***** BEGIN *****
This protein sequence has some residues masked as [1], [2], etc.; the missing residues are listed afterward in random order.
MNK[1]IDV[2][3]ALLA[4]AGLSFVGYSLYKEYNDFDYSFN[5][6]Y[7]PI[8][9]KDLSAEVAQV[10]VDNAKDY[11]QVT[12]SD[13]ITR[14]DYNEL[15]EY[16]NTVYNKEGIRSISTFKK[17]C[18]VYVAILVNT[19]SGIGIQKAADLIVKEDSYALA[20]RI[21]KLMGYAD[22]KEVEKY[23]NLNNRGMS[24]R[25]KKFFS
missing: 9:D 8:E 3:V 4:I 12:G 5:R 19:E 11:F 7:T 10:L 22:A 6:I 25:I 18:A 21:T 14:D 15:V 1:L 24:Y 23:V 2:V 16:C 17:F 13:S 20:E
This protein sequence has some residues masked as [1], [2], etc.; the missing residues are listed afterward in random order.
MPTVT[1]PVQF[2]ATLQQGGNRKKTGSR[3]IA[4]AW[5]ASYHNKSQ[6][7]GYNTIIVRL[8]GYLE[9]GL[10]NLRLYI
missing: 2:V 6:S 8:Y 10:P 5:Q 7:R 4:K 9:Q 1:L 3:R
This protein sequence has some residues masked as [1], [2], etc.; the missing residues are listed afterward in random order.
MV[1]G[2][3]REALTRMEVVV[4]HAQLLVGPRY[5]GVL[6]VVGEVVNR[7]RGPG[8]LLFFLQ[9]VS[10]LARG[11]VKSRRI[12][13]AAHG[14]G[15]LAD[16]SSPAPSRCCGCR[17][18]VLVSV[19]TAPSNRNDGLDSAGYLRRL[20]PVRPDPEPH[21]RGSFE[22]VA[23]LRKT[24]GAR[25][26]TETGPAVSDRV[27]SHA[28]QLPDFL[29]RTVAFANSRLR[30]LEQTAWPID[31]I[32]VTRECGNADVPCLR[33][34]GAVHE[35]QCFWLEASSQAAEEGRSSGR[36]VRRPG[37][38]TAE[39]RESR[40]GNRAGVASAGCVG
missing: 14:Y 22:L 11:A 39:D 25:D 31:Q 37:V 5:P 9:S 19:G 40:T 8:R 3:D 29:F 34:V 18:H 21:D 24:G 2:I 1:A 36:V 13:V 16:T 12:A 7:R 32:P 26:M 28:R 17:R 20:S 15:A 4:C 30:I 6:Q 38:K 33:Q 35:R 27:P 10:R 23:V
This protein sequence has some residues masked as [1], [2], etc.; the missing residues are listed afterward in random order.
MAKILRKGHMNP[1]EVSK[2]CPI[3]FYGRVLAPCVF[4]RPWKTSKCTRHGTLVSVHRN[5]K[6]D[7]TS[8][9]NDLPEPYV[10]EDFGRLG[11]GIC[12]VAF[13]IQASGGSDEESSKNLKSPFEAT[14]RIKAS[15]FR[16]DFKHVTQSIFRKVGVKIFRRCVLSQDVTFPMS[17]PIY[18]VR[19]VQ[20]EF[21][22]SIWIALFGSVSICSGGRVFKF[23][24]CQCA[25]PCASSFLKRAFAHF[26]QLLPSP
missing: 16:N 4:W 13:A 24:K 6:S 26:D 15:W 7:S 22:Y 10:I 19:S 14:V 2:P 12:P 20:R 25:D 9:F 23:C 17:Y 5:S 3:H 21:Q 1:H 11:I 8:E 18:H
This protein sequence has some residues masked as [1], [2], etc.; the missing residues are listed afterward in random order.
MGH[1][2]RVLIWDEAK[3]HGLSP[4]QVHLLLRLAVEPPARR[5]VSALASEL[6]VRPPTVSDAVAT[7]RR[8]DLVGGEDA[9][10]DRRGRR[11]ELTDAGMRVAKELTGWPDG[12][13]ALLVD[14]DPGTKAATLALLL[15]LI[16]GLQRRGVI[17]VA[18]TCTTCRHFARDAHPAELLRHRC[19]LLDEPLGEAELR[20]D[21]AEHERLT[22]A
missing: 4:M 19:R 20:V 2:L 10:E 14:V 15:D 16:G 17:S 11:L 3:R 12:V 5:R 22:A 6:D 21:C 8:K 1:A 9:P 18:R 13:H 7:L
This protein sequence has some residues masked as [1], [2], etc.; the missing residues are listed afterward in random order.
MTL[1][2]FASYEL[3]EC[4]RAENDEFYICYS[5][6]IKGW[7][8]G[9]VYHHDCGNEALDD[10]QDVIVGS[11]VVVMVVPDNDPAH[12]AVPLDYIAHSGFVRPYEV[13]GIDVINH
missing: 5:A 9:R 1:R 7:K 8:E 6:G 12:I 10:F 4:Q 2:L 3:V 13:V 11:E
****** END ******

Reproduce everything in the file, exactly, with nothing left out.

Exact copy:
This protein sequence has some residues masked as [1], [2], etc.; the missing residues are listed afterward in random order.
MNK[1]IDV[2][3]ALLA[4]AGLSFVGYSLYKEYNDFDYSFN[5][6]Y[7]PI[8][9]KDLSAEVAQV[10]VDNAKDY[11]QVT[12]SD[13]ITR[14]DYNEL[15]EY[16]NTVYNKEGIRSISTFKK[17]C[18]VYVAILVNT[19]SGIGIQKAADLIVKEDSYALA[20]RI[21]KLMGYAD[22]KEVEKY[23]NLNNRGMS[24]R[25]KKFFS
missing: 9:D 8:E 3:V 4:I 12:G 5:R 19:E 11:F 7:T 10:L 22:A 6:I 25:I 18:A 21:T 14:D 15:V 1:L 24:Y 23:V 2:V 16:C 17:F 13:S 20:E
This protein sequence has some residues masked as [1], [2], etc.; the missing residues are listed afterward in random order.
MPTVT[1]PVQF[2]ATLQQGGNRKKTGSR[3]IA[4]AW[5]ASYHNKSQ[6][7]GYNTIIVRL[8]GYLE[9]GL[10]NLRLYI
missing: 2:V 6:S 8:Y 10:P 5:Q 7:R 4:K 9:Q 1:L 3:R
This protein sequence has some residues masked as [1], [2], etc.; the missing residues are listed afterward in random order.
MV[1]G[2][3]REALTRMEVVV[4]HAQLLVGPRY[5]GVL[6]VVGEVVNR[7]RGPG[8]LLFFLQ[9]VS[10]LARG[11]VKSRRI[12][13]AAHG[14]G[15]LAD[16]SSPAPSRCCGCR[17][18]VLVSV[19]TAPSNRNDGLDSAGYLRRL[20]PVRPDPEPH[21]RGSFE[22]VA[23]LRKT[24]GAR[25][26]TETGPAVSDRV[27]SHA[28]QLPDFL[29]RTVAFANSRLR[30]LEQTAWPID[31]I[32]VTRECGNADVPCLR[33][34]GAVHE[35]QCFWLEASSQAAEEGRSSGR[36]VRRPG[37][38]TAE[39]RESR[40]GNRAGVASAGCVG
missing: 14:Y 22:L 11:A 39:D 25:D 31:Q 37:V 5:P 9:S 19:G 40:T 8:R 3:D 29:F 34:V 18:H 21:D 24:G 2:I 1:A 36:V 13:V 16:T 12:A 7:R 32:P 26:M 28:R 17:R 20:S 15:A 4:C 30:I 6:Q 38:K 33:Q 35:R 27:P 10:R 23:V
This protein sequence has some residues masked as [1], [2], etc.; the missing residues are listed afterward in random order.
MAKILRKGHMNP[1]EVSK[2]CPI[3]FYGRVLAPCVF[4]RPWKTSKCTRHGTLVSVHRN[5]K[6]D[7]TS[8][9]NDLPEPYV[10]EDFGRLG[11]GIC[12]VAF[13]IQASGGSDEESSKNLKSPFEAT[14]RIKAS[15]FR[16]DFKHVTQSIFRKVGVKIFRRCVLSQDVTFPMS[17]PIY[18]VR[19]VQ[20]EF[21][22]SIWIALFGSVSICSGGRVFKF[23][24]CQCA[25]PCASSFLKRAFAHF[26]QLLPSP
missing: 16:N 4:W 13:A 24:K 6:S 26:D 15:W 7:S 22:Y 10:I 19:S 14:V 2:P 12:P 20:R 25:D 9:F 23:C 17:Y 5:S 3:H 21:Q 1:H 11:I 8:E 18:H
This protein sequence has some residues masked as [1], [2], etc.; the missing residues are listed afterward in random order.
MGH[1][2]RVLIWDEAK[3]HGLSP[4]QVHLLLRLAVEPPARR[5]VSALASEL[6]VRPPTVSDAVAT[7]RR[8]DLVGGEDA[9][10]DRRGRR[11]ELTDAGMRVAKELTGWPDG[12][13]ALLVD[14]DPGTKAATLALLL[15]LI[16]GLQRRGVI[17]VA[18]TCTTCRHFARDAHPAELLRHRC[19]LLDEPLGEAELR[20]D[21]AEHERLT[22]A
missing: 4:M 19:R 20:V 2:L 10:E 14:V 15:D 16:G 17:S 11:L 3:R 12:V 5:R 22:A 6:D 21:C 8:K 1:A 9:P 18:R 13:H 7:L
This protein sequence has some residues masked as [1], [2], etc.; the missing residues are listed afterward in random order.
MTL[1][2]FASYEL[3]EC[4]RAENDEFYICYS[5][6]IKGW[7][8]G[9]VYHHDCGNEALDD[10]QDVIVGS[11]VVVMVVPDNDPAH[12]AVPLDYIAHSGFVRPYEV[13]GIDVINH
missing: 5:A 9:R 1:R 7:K 8:E 6:G 12:I 10:F 4:Q 2:L 3:V 13:V 11:E